New York Times
adds one more thing to parents’ ever-expanding list of Things To Be Freaked Out About:
! No, seriously. That boy or girl your child shares secrets with on the playground? Totally
First off, this is what our colleague Jack Shafer would call a bogus trend story -there’s no data backing up the author’s claim that “increasingly, some educators and other professionals who work with children are asking a question that might surprise their parents: Should a child really have a best friend?” (The only statistics cited are from a 2009 survey of 3,000 people ages 8 to 24, in which 94 percent of respondents said they had at least one close friend.)
Even when you go through the more anecdotal material, “the end of the best friend” isn’t quite the picture that emerges. Two of the adults sounding the warning bell do seem to be anti-best friends. But the other two seem to be saying something more like, “we encourage kids to socialize widely and we watch for trouble signs.”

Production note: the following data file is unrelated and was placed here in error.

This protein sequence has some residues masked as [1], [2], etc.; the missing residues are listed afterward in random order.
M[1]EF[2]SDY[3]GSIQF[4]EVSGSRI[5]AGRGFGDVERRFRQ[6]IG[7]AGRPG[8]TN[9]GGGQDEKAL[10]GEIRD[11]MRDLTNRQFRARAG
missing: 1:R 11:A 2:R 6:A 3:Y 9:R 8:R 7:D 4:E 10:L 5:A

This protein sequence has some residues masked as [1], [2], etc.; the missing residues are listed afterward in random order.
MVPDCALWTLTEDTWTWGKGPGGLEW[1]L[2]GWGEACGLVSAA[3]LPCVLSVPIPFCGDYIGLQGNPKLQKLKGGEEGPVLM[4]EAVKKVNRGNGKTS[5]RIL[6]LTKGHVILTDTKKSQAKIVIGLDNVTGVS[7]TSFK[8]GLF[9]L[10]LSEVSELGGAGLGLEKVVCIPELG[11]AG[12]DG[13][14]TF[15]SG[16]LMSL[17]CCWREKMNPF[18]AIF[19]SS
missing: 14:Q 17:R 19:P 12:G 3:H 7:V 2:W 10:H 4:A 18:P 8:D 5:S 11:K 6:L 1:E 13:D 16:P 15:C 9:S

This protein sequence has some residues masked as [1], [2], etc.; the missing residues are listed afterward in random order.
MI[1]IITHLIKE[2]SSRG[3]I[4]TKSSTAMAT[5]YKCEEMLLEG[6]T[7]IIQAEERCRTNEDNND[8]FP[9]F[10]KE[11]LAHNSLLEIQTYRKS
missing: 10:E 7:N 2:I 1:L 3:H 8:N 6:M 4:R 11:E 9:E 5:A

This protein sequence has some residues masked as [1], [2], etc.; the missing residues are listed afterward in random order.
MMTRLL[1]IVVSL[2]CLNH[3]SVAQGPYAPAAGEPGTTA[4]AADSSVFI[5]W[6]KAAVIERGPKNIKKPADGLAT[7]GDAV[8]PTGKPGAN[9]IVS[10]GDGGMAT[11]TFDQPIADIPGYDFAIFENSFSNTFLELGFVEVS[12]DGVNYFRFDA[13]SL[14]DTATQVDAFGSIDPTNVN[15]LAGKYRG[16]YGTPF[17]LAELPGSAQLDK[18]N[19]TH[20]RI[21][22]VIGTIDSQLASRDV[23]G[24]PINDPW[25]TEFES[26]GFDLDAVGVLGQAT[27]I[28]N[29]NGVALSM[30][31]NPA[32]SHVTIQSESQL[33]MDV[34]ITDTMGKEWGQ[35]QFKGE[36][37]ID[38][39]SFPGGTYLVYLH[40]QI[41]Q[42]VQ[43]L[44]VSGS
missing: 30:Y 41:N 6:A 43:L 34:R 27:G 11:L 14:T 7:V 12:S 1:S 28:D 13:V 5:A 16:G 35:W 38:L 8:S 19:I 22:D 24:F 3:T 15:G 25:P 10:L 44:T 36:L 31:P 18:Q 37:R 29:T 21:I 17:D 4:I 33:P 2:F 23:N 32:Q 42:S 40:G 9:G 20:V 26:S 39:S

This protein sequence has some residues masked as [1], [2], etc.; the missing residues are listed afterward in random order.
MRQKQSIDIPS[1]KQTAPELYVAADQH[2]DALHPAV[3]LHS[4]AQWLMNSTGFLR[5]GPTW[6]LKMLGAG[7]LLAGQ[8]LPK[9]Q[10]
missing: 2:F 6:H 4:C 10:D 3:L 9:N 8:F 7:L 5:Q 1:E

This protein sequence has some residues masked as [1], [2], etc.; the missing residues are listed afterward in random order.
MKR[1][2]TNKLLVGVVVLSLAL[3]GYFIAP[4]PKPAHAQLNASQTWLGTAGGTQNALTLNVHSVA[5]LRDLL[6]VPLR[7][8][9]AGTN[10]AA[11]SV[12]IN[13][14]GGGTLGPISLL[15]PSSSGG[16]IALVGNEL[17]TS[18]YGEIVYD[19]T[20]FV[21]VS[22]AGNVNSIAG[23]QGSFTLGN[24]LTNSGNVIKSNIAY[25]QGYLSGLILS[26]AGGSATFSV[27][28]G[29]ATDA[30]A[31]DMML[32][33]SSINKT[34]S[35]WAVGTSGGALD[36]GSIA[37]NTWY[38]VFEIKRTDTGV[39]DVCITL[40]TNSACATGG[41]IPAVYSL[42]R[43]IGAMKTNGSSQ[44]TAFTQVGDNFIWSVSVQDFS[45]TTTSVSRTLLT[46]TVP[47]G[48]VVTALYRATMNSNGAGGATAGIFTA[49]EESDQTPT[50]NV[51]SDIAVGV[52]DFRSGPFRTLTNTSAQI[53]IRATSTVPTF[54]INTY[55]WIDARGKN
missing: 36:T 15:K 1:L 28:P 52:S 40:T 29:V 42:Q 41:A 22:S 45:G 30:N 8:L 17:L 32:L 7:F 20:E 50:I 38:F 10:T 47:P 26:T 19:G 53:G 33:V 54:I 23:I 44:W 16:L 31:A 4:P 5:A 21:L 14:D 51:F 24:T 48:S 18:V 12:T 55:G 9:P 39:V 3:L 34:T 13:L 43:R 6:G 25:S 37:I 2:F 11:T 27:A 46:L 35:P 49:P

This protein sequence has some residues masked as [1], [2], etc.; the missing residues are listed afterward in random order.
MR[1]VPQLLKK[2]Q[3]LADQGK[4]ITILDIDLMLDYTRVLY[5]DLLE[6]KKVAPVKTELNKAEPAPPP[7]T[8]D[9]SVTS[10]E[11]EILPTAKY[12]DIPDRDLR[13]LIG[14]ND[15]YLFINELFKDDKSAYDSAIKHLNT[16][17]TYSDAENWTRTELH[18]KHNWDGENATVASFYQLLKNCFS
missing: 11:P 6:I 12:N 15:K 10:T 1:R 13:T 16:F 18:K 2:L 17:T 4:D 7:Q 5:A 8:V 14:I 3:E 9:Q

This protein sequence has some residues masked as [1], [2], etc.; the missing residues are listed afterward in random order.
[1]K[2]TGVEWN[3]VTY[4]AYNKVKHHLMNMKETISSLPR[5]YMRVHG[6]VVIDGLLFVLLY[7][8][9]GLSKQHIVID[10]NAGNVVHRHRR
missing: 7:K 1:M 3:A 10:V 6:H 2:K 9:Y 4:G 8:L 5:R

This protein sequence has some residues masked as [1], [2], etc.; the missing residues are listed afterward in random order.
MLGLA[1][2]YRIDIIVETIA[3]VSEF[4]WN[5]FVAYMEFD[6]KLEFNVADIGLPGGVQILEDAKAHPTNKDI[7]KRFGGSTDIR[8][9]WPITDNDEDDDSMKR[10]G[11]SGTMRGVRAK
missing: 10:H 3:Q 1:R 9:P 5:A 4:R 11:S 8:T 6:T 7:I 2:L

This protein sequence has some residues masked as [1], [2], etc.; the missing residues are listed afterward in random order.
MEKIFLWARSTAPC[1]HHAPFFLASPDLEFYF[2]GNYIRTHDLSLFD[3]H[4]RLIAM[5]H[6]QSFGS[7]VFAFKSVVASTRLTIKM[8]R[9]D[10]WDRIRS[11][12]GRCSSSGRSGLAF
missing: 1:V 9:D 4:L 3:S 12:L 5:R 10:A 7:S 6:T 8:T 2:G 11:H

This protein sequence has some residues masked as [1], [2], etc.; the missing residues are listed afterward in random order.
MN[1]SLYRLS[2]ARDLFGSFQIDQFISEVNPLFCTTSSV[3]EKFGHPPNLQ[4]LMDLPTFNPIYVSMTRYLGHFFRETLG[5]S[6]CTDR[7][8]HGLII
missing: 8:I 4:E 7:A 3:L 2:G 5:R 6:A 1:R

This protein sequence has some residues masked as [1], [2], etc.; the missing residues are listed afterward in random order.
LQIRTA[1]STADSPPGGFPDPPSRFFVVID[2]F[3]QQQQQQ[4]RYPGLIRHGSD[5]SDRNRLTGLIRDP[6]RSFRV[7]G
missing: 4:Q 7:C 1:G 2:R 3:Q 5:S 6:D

Obviously, if “a best friend pairing [is] destructive to either child, or to others in the classroom,” teachers should intervene, as one school psychologist says. If Little Sophia or Atticus is making your kid punch other kids, then yes, by all means, have a conversation with them! But otherwise, I just can’t see the rationale for being afraid of your kid’s best friend. As an only child, I know that my best friends (and I’ve always been of the opinion that you can have multiple ones) were a way to anchor myself in the world. Personally, I can’t think of any instances where they actually prevented me from having other friends. Sure, I got jealous some times, and sure, we fought-sometimes as wildly and heartbreakingly as I have with any boyfriend. But I can’t imagine going through the terrors of middle school or high school (or college or young adulthood or my nascent 30s, for that matter) without those bulwarks. Maybe I’m just old-fashioned?